Retraining Parents To Bond With Kids To Break Addiction Cycle
A University of Central Florida psychologist and Nemours doctor say more research is needed into ways to help parents who are addicts get clean. Federal studies show more than 70 million children live with parents who are addicted. It’s the top reason for child services to step in.
Researchers at Nemours Children’s Hospital and UCF started reviewing studies. What they found? There are two main interventions for addicted parents. One teaches them specific parenting skills.
And Dr. Neil Boris said while that’s important, it looks like the other therapy – which promotes bonding with children – may be more effective.
“Trading out that sense of pleasure they get from the drug for the sense of pleasure that a lot of parents get from their children,” Boris said. “Not 24-7 because parenting is hard, but there are very important moments for parents.”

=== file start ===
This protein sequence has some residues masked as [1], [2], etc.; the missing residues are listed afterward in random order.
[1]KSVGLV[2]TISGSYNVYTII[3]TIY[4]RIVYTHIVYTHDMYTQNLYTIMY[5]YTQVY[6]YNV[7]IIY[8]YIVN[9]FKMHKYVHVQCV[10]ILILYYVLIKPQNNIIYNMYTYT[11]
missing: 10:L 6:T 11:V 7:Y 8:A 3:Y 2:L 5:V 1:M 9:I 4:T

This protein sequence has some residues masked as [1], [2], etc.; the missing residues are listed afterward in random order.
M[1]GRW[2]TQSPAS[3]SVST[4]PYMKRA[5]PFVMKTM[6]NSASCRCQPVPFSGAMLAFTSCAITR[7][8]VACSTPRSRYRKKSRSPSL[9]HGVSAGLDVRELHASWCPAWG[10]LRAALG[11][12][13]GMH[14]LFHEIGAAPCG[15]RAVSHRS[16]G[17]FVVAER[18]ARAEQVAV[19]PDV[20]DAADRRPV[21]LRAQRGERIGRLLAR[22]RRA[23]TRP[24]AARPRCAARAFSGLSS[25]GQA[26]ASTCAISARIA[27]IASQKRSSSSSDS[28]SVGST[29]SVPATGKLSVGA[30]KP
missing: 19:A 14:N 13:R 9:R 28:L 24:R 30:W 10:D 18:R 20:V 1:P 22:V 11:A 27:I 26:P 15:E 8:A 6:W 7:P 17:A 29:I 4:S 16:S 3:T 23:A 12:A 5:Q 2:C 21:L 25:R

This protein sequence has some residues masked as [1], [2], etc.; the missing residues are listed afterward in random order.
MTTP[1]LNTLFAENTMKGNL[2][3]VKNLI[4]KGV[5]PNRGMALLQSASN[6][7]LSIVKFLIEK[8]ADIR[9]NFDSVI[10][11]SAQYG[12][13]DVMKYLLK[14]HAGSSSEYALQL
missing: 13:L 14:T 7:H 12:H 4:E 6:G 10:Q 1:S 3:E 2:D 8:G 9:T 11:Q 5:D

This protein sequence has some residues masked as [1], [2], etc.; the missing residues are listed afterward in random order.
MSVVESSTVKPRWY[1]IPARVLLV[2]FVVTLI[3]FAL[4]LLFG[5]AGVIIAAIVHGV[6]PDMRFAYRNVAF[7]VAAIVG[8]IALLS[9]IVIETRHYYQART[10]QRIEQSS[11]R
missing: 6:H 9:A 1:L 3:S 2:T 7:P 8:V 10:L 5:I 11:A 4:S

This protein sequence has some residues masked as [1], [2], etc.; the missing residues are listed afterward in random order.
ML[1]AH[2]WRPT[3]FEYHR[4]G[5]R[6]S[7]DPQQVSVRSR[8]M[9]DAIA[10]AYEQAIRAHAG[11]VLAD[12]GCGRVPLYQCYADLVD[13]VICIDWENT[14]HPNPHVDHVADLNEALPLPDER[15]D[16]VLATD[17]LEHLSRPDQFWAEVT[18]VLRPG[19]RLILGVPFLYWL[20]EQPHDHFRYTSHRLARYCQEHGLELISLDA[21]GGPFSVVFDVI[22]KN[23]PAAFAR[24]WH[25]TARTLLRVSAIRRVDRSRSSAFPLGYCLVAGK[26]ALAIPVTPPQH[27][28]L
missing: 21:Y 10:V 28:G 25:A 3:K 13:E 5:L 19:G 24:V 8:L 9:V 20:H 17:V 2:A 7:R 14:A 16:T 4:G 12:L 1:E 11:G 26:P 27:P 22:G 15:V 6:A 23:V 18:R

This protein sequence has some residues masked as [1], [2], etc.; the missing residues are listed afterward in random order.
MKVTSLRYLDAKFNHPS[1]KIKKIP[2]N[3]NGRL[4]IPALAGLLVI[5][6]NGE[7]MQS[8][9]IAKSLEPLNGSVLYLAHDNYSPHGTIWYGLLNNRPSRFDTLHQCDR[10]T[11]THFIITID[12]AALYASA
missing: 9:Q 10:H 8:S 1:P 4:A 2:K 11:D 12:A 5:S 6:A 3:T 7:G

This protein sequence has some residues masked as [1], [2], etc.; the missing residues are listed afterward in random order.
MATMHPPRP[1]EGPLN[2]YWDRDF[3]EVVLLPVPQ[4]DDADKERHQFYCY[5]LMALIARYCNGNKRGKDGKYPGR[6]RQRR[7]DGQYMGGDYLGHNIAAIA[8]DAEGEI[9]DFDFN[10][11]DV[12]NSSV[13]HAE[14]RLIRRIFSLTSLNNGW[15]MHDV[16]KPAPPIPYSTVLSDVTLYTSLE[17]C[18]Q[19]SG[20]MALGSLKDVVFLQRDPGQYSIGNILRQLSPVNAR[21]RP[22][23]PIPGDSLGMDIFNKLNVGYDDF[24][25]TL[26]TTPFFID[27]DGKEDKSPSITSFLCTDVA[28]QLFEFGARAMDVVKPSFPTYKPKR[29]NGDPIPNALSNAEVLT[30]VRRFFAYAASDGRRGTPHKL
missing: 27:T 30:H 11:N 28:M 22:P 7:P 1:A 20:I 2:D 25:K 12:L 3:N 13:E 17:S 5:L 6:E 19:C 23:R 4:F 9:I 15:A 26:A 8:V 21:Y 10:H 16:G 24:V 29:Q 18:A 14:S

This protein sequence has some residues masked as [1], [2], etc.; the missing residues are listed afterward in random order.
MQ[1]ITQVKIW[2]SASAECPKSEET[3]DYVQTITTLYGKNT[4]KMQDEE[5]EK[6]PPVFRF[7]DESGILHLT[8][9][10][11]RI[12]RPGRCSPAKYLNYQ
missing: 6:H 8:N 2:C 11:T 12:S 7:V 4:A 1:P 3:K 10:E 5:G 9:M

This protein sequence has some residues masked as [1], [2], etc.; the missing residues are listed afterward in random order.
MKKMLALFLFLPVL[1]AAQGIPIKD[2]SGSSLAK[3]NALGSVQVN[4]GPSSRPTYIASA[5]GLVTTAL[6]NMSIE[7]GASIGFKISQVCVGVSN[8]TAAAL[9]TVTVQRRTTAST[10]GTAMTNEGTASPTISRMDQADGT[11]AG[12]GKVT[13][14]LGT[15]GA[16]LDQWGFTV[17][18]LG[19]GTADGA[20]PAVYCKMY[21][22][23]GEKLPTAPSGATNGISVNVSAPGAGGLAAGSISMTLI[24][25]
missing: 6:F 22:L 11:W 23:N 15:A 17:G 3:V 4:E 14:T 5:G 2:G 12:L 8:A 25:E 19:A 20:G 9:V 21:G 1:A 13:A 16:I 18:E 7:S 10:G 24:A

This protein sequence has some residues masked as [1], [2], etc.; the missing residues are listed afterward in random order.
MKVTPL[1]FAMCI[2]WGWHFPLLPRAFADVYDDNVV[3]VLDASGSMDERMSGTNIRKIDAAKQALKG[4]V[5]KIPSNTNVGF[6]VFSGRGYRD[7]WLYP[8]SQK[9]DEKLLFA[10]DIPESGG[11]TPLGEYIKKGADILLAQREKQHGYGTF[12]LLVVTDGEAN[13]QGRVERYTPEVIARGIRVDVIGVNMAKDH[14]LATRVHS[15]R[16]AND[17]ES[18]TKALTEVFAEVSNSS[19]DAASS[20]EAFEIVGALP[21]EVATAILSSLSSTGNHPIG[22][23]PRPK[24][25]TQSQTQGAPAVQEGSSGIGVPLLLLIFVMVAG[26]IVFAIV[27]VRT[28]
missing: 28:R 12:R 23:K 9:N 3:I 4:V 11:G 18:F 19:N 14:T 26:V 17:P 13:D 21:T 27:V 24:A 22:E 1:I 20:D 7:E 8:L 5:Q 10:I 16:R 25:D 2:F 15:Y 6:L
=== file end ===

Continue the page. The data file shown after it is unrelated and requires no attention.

UCF’s Kimberly Renk said interventions seem to mimic the release of dopamine users get from a high.
“We’re thinking because of the neural pathways active with substance abuse, that particular type of intervention may be more worth our while in the long-term of promoting better bonding between parents and their young children,” Renk said.
-- Reporter Abe Aboraya is part of WMFE in Orlando. Health News Florida receives support from the Corporation for Public Broadcasting.